There is a silent epidemic going on and hardly anyone realizes it is happening. Model trucks are slowly disappearing from popularity and the only people to realize it are the modelers who build them. With the rise of oil prices has come a rise in production costs for polystyrene models. It is not normally realized that petroleum is tied into plastics manufacturing. Gas prices shooting out the roof has moved the worry of topics such as this off of most people's radar. The models seem to be slowly disappearing from the shelves and are not being replaced. It seems that it may be a quiet death that will only mourned by certain individuals.
What was it that started this downfall? When they first came into production in the twenties models were very bulky metal things and also did usually did not include many moving parts. These were produced mainly for the banks as a means of drawing new business but they soon became highly sought after. During the second world war metal was in short supply so there were many model makers that had to turn to using wood for making customer models. These were still highly collectible but they rarely lasted any amount of time. They were not near as tough as the die cast models that they were replacing. There was however one major advantage that they offered. They could be easily assembled at home. This is also the time period in which polystyrene models first hit the scene.
After being discovered in 1839 polystyrene did not truly enjoy a rise from obscurity until the 1930's when it first began to be used in commercial applications. Made from an artificial liquid hydrocarbon, styrene, polystyrene is totally based around the use of petroleum. Polystyrene is especially important because of its ability to stay solid at room temperature. It can flow very easily once it hits its melting point but it also quickly cools and hardens. This is what made polystyrene such a perfect match for the model building industry. Makers could produce many cheap kits fairly quickly and with fuel demand low the costs involved were almost negligible.
This sort of model became very popular with the public for many different reasons. One of these was due to the low manufacturing costs being passed on to the public in the form of cost savings. These model trucks also tended to be assembled very easily and model builders could modify them to a great degree as well. Clubs began to spring up all over the world and many of the different countries saw people begin to reach out to others and form international clubs as well. These clubs allowed the model builders to share their love of the hobby. Petroleum, however, soon began to rise.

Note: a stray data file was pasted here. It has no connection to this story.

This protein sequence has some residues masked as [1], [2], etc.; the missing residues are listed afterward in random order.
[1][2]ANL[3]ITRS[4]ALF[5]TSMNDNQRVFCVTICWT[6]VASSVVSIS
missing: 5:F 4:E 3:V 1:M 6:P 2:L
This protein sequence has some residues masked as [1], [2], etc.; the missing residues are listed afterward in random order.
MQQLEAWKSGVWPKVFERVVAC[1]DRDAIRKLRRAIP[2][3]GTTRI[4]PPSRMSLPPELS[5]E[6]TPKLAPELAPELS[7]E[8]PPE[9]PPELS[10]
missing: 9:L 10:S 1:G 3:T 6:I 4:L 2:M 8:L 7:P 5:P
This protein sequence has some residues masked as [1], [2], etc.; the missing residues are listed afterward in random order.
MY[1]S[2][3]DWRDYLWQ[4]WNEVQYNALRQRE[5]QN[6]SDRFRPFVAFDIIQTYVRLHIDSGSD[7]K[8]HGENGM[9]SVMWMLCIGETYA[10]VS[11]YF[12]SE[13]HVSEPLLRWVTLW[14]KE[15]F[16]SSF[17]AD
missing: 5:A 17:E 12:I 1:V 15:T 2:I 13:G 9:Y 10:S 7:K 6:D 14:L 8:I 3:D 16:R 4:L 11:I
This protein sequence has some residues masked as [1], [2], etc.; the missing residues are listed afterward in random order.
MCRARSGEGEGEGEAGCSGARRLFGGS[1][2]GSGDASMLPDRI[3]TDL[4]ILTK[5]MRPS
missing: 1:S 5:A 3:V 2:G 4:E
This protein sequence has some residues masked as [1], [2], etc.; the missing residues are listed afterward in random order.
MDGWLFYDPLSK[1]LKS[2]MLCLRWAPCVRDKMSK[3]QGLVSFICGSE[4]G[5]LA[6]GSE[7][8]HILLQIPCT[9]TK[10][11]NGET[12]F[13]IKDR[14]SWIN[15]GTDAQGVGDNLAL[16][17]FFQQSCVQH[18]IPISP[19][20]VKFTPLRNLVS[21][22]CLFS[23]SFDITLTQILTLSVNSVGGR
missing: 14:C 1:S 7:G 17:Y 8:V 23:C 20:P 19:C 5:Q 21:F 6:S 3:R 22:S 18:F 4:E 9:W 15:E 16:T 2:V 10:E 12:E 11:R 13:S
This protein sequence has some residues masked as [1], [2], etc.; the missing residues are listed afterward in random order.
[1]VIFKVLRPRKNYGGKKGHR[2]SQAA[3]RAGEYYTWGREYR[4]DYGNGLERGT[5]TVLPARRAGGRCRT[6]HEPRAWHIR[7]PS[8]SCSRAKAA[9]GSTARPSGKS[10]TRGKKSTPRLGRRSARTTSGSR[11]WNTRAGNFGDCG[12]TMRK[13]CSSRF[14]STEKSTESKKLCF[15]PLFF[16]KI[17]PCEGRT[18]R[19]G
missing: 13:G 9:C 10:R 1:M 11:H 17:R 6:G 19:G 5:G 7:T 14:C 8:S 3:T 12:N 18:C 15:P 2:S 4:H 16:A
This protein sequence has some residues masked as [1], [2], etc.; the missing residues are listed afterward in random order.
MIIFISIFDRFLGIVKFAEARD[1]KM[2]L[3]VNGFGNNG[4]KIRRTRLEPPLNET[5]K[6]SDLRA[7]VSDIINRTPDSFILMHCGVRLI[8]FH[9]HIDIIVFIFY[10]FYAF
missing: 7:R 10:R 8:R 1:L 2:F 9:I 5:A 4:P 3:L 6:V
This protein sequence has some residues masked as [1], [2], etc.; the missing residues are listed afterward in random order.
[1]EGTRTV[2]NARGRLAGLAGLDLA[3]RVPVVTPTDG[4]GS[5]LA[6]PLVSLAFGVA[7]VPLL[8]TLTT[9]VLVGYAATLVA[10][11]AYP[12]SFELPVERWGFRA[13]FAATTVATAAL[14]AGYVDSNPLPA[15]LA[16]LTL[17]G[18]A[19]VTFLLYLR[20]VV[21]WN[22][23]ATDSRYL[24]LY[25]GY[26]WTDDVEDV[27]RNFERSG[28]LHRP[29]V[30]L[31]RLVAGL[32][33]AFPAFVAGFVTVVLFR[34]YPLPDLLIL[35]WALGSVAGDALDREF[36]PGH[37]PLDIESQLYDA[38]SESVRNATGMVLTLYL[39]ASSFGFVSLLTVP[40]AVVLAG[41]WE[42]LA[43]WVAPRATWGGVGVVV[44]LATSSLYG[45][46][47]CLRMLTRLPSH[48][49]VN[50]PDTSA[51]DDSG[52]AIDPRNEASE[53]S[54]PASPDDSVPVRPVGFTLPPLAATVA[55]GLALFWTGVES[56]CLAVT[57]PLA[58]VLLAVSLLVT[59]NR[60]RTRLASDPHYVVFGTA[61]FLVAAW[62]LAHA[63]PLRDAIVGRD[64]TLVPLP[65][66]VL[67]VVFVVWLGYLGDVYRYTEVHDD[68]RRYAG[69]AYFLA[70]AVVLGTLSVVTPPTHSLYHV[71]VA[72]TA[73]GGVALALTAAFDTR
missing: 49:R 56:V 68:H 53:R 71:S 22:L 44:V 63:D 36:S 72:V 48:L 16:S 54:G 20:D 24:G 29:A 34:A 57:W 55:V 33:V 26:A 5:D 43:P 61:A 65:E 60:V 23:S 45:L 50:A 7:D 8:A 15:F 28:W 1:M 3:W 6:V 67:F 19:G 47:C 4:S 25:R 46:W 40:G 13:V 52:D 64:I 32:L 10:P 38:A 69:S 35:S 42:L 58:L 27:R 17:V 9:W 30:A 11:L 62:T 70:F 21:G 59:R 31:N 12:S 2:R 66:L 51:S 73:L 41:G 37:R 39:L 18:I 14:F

Fuel prices have been rising over time, it is true. However the cost of the petroleum has still been slow to out pass the cheap production costs. Since gas prices have now hit an all time high all around the world it seems that the end of affordable models is soon to be seen. As some of the more rare kits have hit all time highs there are some model makers that have started producing resin models in order to keep the kit costs much more affordable. It is true that resin is much more affordable than polystyrene and it is very durable as well, there can be issues in the manufacturing as well.
When resin is cooling off after coming out of its mold it can occasionally set up air bubbles. These air bubbles will then need to be filled when they pop up. While it is true that resin can last well it does still tend to be more fragile than polystyrene. You can also find flash built up on pieces that may have to be removed before the model can be assembled. It is also harder to ensure that the parts turn out of even thickness. As long as the cost is high then there will be a demand for these cheaper built models. Now though with the end in sight for affordable plastics where will model truck building fall in? Will it make a come back with another material being used or will it just pass on slowly?